ANDREA SEABROOK, host:
For the last 50 years, Iraq and Israel have been sworn enemies - part of the broader Arab-Israeli conflict; one of the casualties of this conflict - the ancient Jewish community in Iraq, which emigrated en masse in 1951. This exodus included most of the Jews who were natives of Kurdistan in northern Iraq. Unlike their Arab counterparts, Iraqi Kurds tend to be less suspicious of their former Jewish neighbors.
As NPR's Ivan Watson reports, Jewish Kurds have begun making discreet return visits to Kurdistan.
IVAN WATSON: Lana was a teenager when her family emigrated from Kurdistan. It was 1994, Saddam Hussein had recently lost control of northern Iraq, and rival Kurdish militias were battling each other to fill the power vacuum. Lana's family traveled over land to neighboring Turkey with a dozen other Kurdish families of Jewish origin. Lana says the voyage was a closely guarded secret, organized and financed by Israel, which was soon to become her new home.
LANA: (Through translator) They told us not to tell anyone we were leaving. To avoid giving away our plans, they even warned us not to sell off our property.
WATSON: Until their departure, Lana's family survived in Iraq by telling people they were Muslim converts. Today, Lana is 28 years old. She has long, red-tinted hair and a small nose ring, and she's a citizen of Israel who speaks Hebrew and Kurdish fluently. Last year, Lana returned for the first time in more than a decade to live here in Kurdistan with her new husband, an Iraqi Muslim Kurd named Hano. He says the two met in Europe and fell in love.
HANO: (Foreign language spoken)
WATSON: I didn't think twice about marrying a Jewish woman, Hano says. My parents always told me stories about how much they liked their old Jewish neighbors.
Unlike the Arab majority in central and southern Iraq, the Kurds of northern Iraq don't tend to see Jews or Israel as sworn enemies. In the 1960s, Israel's Mossad intelligence agency provided equipment and training to Kurdish rebels who were battling the government in Baghdad. To this day, locals call a neighborhood of old sagging brick houses in the Kurdish city of Suleymaniyah, Jewlakan.
This used to be the Jewish quarter of the city. An old Kurdish shopkeeper named Haji Abdullah Salah says it was a sad day when almost all the Jews left town.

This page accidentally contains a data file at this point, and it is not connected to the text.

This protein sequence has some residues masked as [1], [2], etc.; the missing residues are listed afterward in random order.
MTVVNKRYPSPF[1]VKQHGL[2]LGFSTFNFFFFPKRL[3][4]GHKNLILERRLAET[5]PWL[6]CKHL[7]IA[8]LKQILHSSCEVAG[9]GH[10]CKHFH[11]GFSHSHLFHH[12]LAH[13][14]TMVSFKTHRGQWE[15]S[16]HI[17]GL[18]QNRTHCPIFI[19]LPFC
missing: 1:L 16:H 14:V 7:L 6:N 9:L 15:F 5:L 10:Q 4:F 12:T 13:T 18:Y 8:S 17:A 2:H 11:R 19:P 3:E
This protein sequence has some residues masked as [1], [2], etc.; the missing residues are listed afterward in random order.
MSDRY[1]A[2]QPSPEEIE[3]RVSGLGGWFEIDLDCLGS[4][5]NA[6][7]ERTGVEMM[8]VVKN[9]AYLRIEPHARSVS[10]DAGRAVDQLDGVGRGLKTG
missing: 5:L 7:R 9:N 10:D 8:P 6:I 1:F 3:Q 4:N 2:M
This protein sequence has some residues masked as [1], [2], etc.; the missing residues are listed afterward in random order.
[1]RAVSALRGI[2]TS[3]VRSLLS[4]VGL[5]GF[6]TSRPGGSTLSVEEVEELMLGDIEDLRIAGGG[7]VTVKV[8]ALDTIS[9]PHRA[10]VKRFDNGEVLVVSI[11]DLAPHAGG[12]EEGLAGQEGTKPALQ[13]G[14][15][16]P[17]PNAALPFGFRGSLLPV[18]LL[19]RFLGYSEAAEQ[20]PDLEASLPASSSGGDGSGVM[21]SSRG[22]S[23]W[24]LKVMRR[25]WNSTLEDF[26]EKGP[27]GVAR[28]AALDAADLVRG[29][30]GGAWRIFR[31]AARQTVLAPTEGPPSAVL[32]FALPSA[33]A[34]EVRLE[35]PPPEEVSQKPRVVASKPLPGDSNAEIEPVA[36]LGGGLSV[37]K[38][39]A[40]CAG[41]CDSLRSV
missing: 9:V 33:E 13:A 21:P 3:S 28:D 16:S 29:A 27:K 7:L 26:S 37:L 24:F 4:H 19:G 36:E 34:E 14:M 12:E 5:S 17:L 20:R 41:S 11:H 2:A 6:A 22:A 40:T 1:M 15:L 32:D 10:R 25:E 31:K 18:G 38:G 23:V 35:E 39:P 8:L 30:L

Mr. HAJI ABDULLAH SALAH (Shopkeeper): (Through translator) The government ordered them to leave at that time and they shouldn't take anything except their own clothes.
WATSON: Before locking up his shop to go answer the Muslim call to prayer, Haji Abdullah added that the last Jew in Jewlakan was a man they called Shalomo who stayed behind long after the others had left. Locals say Shalomo died here in Suleymaniyah a few years ago.
(Soundbite of chanting)
WATSON: Since the fall of Saddam Hussein, there has been a trickle of Kurdish Jews making discreet return visits from Israel to the land of their birth. Seventy-one-year-old Kak Ziad Aga says a Jewish classmate from his childhood recently got a warm welcome during a return visit to the Kurdish town of Koya Sinjak.
Mr. KAK ZIAD AGA: (Through translator) It was a really exciting moment after 50 years to see my classmate again.
WATSON: Ziad Aga says he doesn't see any problem in allowing Kurdish Jews to come back to Kurdistan, but the subject is extremely sensitive for the Kurdish authorities. They are frequently accused by Arab media and Iraqi insurgent groups of collaborating with Israel, charges the Kurdistan leadership denies.
As for Lana and Hano, the young Israeli Kurdish couple, they asked that their full names not be broadcast for fear of becoming targets, but the young bride is clearly proud of her mixed heritage.
LANA: (Foreign language spoken)
WATSON: Above all, Lana says, I consider myself a Kurd - an Israeli Kurd.
Ivan Watson, NPR News.
NPR transcripts are created on a rush deadline by Verb8tm, Inc., an NPR contractor, and produced using a proprietary transcription process developed with NPR. This text may not be in its final form and may be updated or revised in the future. Accuracy and availability may vary. The authoritative record of NPR’s programming is the audio record.